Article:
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Student choir: »Some of us are employed as church choristers, some of us have never seen musical notation«

The student choir Concentus is a music club that offers the time for immersion into music, and the space for both students and former students. The focus is on the music, the community, and cake

The closer you get to the ‘Katedralen’, or cathedral, in the University of Copenhagen’s CSS central campus labyrinth on one Monday evening, the clearer you can hear the musical tones resounding between the faculty’s old walls.

Here is where the young people of the student choir Concentus meet up every week to practice.


Who: Open to anyone interested in singing Open and non-binding practice sessions at the start of the semester.

Where: The Katedralen/Katten in Building 16, CSS campus, Øster Farimagsgade 5, 1353 Copenhagen K.

When: Mondays 19:00 — 21:15

So what now? Read more here


»It is a student choir for all students,« says Vanessa Petersen, who is studying medicine on her 11th semester and who is a board member in Concentus in her spare time. »We also have members from other universities than UCPH, and even graduates.«

While she speaks, a stream of young people come in, and the ‘cathedral’ which is also known as ‘the cat’ in building 16, is almost full of people. A group of female friends laugh, and are engaged in such eager conversation that they almost don’t have time to take off their coats.

There is so much to be reported in the ten minutes before the practice session starts. The weekend has been an eventful one.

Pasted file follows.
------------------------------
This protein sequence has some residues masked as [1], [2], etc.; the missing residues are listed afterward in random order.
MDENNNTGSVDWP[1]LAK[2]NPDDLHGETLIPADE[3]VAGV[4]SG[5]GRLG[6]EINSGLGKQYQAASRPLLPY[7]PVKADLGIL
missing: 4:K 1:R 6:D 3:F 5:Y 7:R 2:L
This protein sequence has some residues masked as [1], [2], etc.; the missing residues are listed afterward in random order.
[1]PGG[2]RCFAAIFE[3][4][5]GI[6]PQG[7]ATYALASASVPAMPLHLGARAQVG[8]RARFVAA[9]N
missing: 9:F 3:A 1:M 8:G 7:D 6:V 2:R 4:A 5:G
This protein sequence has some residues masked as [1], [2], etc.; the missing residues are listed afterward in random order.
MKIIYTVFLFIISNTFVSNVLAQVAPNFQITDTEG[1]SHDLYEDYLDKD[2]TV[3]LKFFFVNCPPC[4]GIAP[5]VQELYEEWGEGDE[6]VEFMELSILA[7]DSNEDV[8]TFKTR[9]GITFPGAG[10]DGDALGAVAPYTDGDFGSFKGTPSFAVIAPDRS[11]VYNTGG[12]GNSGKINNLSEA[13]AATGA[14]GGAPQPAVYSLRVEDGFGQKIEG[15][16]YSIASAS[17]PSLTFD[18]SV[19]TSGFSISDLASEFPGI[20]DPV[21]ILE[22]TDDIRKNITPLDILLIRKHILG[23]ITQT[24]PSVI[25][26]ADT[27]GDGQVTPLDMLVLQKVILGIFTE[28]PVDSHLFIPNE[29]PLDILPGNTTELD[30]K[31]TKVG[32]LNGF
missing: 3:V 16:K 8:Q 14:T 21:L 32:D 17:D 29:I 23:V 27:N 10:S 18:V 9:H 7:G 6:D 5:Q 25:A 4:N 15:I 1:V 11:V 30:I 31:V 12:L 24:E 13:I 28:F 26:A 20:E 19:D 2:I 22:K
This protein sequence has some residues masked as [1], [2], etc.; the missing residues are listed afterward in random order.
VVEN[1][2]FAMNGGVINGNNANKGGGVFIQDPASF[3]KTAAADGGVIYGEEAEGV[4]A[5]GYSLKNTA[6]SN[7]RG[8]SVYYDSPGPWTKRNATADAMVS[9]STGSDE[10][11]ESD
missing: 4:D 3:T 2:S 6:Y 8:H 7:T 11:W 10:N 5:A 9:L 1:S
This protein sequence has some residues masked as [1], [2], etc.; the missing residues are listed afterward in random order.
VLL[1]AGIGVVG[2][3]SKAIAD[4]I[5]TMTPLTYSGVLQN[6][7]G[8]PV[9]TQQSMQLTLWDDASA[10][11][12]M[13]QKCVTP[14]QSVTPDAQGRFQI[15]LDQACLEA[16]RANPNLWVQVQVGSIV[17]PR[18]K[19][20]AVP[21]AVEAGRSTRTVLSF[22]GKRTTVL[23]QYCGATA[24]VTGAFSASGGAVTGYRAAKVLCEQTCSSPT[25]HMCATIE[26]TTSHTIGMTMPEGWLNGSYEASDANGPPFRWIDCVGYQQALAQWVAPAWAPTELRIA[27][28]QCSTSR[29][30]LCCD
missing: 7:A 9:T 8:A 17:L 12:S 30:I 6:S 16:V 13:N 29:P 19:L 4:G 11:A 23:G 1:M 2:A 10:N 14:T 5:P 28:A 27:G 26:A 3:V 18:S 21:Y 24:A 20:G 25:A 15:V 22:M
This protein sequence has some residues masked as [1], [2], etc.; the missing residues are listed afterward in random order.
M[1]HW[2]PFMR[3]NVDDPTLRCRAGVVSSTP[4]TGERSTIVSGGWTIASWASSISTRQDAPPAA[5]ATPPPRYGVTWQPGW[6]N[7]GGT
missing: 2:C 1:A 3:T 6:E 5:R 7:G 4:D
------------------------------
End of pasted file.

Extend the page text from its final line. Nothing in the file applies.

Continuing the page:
»We have just got back from the half-yearly choir weekend, so we are all a bit worn out and hoarse,« says Vanessa. »I think those of us who weren’t at the choir weekend, are the ones that will do the heavy-lifting in the choir today,« she says as she laughs at a couple of her fellow singers.

Time for questions, repetitions, and seriousness

Just as people are in the process of outdoing each other with anecdotes from the weekend’s escapades, the choirmaster Toke Odin enters. He is a graduate of the Royal Danish Academy of Music, and as he drags in his notes and songbooks, the chatter stops.

People almost fall over each other to help out. The piano is moved into the middle of the room, and sofas and chairs are properly placed before the warm-up can start.

The many singers are warming up with body and humming exercises. People jump on the spot and swing their arms, and after 15 minutes the choir can begin doing what it is actually supposed to be doing.

‘The time is approaching’ or Sig nærmer tiden is the first song on the repertoire, and the choristers group up together in their respective voices. The song is relatively new to the choir, and it has only been handed out during the choir weekend, and so not everyone is quite up for it. Some stand with their eyes closed, singing along, while those who are less well-versed in the musical back catalogue of Blicher take sneak peeks at the music sheet.